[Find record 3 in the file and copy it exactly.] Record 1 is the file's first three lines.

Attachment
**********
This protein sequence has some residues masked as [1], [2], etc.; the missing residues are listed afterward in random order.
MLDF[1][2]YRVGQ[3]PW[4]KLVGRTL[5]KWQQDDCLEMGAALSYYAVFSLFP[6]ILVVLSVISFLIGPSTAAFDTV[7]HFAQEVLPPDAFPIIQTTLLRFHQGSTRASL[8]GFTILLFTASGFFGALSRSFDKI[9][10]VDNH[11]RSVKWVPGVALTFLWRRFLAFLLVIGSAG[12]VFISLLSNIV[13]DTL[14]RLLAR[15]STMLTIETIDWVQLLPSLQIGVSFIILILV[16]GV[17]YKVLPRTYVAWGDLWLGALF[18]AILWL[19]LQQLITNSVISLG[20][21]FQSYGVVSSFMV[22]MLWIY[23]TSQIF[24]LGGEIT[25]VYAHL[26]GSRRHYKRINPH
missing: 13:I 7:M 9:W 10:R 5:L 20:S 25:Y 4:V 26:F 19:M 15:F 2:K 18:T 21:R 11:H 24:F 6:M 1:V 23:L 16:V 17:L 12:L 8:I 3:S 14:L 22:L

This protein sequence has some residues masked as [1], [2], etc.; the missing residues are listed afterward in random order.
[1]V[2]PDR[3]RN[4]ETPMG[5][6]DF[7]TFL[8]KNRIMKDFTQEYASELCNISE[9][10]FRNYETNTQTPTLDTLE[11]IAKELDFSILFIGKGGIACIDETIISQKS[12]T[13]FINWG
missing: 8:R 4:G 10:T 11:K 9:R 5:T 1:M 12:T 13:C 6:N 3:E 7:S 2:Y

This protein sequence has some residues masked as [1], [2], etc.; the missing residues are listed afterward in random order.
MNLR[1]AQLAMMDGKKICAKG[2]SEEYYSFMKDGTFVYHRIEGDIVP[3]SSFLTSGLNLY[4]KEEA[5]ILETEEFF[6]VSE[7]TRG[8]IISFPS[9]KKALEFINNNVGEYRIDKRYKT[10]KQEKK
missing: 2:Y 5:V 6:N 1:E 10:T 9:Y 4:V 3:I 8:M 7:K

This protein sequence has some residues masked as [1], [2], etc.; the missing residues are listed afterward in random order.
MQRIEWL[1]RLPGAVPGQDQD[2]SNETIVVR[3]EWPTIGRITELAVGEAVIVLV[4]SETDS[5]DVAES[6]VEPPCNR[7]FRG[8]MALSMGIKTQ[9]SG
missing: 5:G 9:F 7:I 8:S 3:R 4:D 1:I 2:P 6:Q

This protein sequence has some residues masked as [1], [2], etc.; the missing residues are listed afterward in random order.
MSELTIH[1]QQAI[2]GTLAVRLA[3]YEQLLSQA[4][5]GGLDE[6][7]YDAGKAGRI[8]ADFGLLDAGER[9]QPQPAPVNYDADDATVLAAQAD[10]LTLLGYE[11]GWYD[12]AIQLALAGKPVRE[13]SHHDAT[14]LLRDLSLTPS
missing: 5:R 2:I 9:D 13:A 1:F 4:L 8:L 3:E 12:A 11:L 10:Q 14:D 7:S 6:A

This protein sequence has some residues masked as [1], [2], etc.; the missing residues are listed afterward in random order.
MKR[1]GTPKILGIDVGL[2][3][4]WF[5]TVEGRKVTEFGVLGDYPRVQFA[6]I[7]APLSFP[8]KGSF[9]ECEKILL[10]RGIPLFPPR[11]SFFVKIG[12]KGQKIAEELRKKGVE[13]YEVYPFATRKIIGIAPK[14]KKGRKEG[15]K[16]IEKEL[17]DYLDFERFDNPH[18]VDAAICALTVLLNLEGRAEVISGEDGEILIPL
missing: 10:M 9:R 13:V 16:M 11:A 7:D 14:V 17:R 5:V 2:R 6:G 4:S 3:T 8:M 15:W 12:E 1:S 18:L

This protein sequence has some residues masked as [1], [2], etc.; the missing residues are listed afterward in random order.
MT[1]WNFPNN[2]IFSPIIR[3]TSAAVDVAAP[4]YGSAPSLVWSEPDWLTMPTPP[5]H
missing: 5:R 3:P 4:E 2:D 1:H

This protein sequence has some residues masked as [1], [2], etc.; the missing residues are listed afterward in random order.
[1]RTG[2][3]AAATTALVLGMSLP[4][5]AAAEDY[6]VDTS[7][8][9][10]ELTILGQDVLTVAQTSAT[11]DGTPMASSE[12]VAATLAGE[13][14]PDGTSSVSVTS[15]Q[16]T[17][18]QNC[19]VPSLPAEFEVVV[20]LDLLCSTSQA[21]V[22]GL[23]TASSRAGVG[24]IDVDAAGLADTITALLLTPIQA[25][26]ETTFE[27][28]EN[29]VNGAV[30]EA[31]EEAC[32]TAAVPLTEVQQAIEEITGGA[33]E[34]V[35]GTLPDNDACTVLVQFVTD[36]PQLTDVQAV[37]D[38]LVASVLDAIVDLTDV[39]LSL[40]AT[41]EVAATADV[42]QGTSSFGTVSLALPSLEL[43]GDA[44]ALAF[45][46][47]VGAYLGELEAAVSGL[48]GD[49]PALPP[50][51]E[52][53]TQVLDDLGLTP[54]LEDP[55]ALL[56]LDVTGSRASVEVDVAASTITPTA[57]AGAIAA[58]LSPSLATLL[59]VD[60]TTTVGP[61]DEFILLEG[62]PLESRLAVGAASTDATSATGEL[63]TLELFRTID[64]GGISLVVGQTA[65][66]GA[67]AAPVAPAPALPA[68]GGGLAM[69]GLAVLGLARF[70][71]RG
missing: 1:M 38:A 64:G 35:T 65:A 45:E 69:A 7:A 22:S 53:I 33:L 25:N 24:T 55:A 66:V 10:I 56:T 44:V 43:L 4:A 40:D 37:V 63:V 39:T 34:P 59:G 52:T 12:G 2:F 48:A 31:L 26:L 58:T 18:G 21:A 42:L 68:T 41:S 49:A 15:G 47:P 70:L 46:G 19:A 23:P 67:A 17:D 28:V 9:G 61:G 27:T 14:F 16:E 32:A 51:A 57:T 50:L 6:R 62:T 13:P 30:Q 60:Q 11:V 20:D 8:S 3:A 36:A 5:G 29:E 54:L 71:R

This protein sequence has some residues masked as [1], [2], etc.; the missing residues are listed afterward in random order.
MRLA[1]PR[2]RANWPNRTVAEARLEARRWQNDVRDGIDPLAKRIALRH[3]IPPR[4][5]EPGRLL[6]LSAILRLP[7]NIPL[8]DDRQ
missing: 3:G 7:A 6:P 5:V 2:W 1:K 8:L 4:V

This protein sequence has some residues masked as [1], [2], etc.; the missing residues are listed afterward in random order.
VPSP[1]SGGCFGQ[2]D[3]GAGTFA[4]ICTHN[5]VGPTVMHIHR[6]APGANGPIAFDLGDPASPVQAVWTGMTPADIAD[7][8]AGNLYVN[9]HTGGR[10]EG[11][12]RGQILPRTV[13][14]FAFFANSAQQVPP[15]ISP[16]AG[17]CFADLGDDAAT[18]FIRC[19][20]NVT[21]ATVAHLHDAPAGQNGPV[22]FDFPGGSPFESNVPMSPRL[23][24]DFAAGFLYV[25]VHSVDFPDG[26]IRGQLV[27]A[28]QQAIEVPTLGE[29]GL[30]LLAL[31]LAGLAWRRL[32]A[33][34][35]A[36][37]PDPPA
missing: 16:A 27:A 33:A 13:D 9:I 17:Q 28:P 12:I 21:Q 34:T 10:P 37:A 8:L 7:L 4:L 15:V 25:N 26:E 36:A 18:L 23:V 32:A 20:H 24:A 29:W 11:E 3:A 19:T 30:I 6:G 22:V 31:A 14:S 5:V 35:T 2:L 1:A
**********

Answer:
This protein sequence has some residues masked as [1], [2], etc.; the missing residues are listed afterward in random order.
MNLR[1]AQLAMMDGKKICAKG[2]SEEYYSFMKDGTFVYHRIEGDIVP[3]SSFLTSGLNLY[4]KEEA[5]ILETEEFF[6]VSE[7]TRG[8]IISFPS[9]KKALEFINNNVGEYRIDKRYKT[10]KQEKK
missing: 2:Y 5:V 6:N 1:E 10:T 9:Y 4:V 3:I 8:M 7:K